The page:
Let me just start by saying, while writing, that I’m not a Grinch. I promise. That said, Christmas is not my favourite holiday. (Thanksgiving is, because it’s all about the gratitude, mashed potatoes and turkey.) Yet, after my breast cancer diagnosis, surgery and treatment, the only place I wanted to be for the holidays was with my family in Calgary. Being single and dealing with breast cancer’s day-to-day stressors alone, by myself with my cat, was overwhelming. So, my post-cancer-treatment Christmas was probably one of the most stress-free I’ve ever experienced. Maybe it’s because I didn’t have to make one decision for a solid week, that my family loved on me or because I didn’t cook a single meal, I don’t know. But it worked and when I returned to Toronto, despite the brain fog and Tamoxifen madness, I felt lighter.

Humour in Times of Crisis pt. 2 - Excerpts from Angel in the Marble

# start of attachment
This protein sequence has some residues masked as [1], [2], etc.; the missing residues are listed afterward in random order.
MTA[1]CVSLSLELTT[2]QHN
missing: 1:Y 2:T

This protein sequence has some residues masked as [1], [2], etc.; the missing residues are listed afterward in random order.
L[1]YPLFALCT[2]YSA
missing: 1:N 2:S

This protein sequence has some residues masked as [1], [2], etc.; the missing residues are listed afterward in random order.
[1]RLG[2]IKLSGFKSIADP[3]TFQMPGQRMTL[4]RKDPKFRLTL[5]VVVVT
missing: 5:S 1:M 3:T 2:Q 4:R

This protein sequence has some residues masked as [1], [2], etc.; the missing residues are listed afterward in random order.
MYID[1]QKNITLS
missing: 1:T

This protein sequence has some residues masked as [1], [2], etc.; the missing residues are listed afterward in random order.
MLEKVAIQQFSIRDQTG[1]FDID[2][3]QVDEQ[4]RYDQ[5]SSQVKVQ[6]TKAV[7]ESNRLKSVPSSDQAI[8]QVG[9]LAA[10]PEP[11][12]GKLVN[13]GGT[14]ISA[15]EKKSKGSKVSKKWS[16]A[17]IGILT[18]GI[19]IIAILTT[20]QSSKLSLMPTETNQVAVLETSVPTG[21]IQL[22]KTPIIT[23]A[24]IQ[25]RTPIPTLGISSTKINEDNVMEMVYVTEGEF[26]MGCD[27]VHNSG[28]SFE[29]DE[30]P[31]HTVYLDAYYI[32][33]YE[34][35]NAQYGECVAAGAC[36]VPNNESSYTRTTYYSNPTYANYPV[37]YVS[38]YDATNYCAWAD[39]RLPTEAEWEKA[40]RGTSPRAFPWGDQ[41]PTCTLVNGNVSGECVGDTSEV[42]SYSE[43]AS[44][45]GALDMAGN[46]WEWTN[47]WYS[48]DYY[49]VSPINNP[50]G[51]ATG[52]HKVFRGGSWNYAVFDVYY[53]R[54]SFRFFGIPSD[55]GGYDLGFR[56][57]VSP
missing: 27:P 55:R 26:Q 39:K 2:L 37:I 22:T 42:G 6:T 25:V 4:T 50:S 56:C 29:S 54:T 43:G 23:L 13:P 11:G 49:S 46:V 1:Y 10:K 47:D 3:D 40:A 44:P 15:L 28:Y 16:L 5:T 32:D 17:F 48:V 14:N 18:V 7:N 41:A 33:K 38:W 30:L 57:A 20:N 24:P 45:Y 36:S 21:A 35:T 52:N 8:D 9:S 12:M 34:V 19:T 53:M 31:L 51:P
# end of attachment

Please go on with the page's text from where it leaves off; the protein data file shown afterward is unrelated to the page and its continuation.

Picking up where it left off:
The minute you get a cancer diagnosis, you start looking for the magic cure. For me, this meant researching the hell out of the disease and revamping my lifestyle, exercise regime, spiritual practice, and diet. Within days, I knew the latest cancer breakthroughs and snake oil salesman’s remedy for the problem. And I took on the task of miraculous cure (and possible canonization) with a vengeance. Turmeric was the new gold standard. I popped four pills a day and drank Indian golden milk and turmeric lemon tea morning, noon, and night. My skin oozed Trumpian orange, my countertops glowed with permanent yellow stains, and man, did I feel good. I knocked back shots of apple cider vinegar chased by pomegranate juice. I downed hemp hearts, chia, flax, and bee pollen. My daughter Sonja arrived one day with the Holy Grail—a Vitamix— and it became my cauldron, a sacred vessel for preparing healing concoctions laced with kale, ginger, blueberries, and coconut water.